Every successful investor needs to follow a set of rules. These rules assure the soundness of the investment and success of the investor.
Here, we present the five fundamental laws of investment which should be followed strictly in every investment and in every field. Breaking any one of the laws can result in serious losses. Obviously, there can be exceptions where the investor acts against one or two of these laws and makes a return. But still, they are the exception.
It is very dangerous and unproductive to consider yourself as an exception and consciously act against the laws of investment. You have to follow the laws to ensure your return since there's a high chance that you break at least one of these laws accidentally during the decision making and planning. Breaking the laws consciously is like considering gambling as a form of investment. Of course, there have been people who have made a profit by gambling. You, also, can theoretically make some money by gambling but the chances are very low. If you consider yourself to be the exception and put all your money in gambling, you may very well lose all of it while trying to prove yourself right. The same can happen while investing. If you break the rules intentionally, you are most likely gambling rather than investment.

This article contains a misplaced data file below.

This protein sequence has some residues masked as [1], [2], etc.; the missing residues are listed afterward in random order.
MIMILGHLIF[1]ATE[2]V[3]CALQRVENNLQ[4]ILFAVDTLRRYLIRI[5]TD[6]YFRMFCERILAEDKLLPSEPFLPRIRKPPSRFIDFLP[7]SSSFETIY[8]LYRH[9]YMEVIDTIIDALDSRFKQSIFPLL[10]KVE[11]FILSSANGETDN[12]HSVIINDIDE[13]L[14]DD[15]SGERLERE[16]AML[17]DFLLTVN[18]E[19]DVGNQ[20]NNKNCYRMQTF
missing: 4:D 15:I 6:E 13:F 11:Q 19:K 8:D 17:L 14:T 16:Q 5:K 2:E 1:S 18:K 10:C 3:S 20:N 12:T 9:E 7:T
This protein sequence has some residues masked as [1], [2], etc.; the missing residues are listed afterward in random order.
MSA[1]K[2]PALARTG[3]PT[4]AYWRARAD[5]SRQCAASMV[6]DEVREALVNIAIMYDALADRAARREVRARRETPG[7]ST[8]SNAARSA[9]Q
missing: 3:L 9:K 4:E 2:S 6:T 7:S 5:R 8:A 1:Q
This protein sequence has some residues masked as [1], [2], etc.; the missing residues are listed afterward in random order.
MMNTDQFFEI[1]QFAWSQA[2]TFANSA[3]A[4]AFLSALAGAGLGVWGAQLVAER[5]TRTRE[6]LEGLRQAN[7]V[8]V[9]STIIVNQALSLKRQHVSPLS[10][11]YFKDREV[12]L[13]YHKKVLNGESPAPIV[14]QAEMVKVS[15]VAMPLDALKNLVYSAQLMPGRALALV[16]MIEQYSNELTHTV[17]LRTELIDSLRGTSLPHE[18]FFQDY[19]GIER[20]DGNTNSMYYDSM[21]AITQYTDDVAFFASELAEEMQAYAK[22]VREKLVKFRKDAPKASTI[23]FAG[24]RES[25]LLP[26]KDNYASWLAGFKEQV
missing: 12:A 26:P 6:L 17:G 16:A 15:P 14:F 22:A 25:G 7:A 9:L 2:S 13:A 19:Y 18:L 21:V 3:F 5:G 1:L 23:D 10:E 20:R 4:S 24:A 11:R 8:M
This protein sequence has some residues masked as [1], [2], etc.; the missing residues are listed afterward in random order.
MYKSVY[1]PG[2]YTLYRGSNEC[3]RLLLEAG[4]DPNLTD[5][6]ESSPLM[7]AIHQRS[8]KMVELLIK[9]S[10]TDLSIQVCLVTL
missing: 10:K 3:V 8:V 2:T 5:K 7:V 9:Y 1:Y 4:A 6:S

The following are the five fundamental laws of investment which have somewhat broad terms, include many meanings and can be used for almost every field of investment.
Trying to invest your money on something you have no knowledge about is like diving into water without knowing how to swim. If you don't know what you are getting yourself into, you may drown or drift to unknown places by the waves.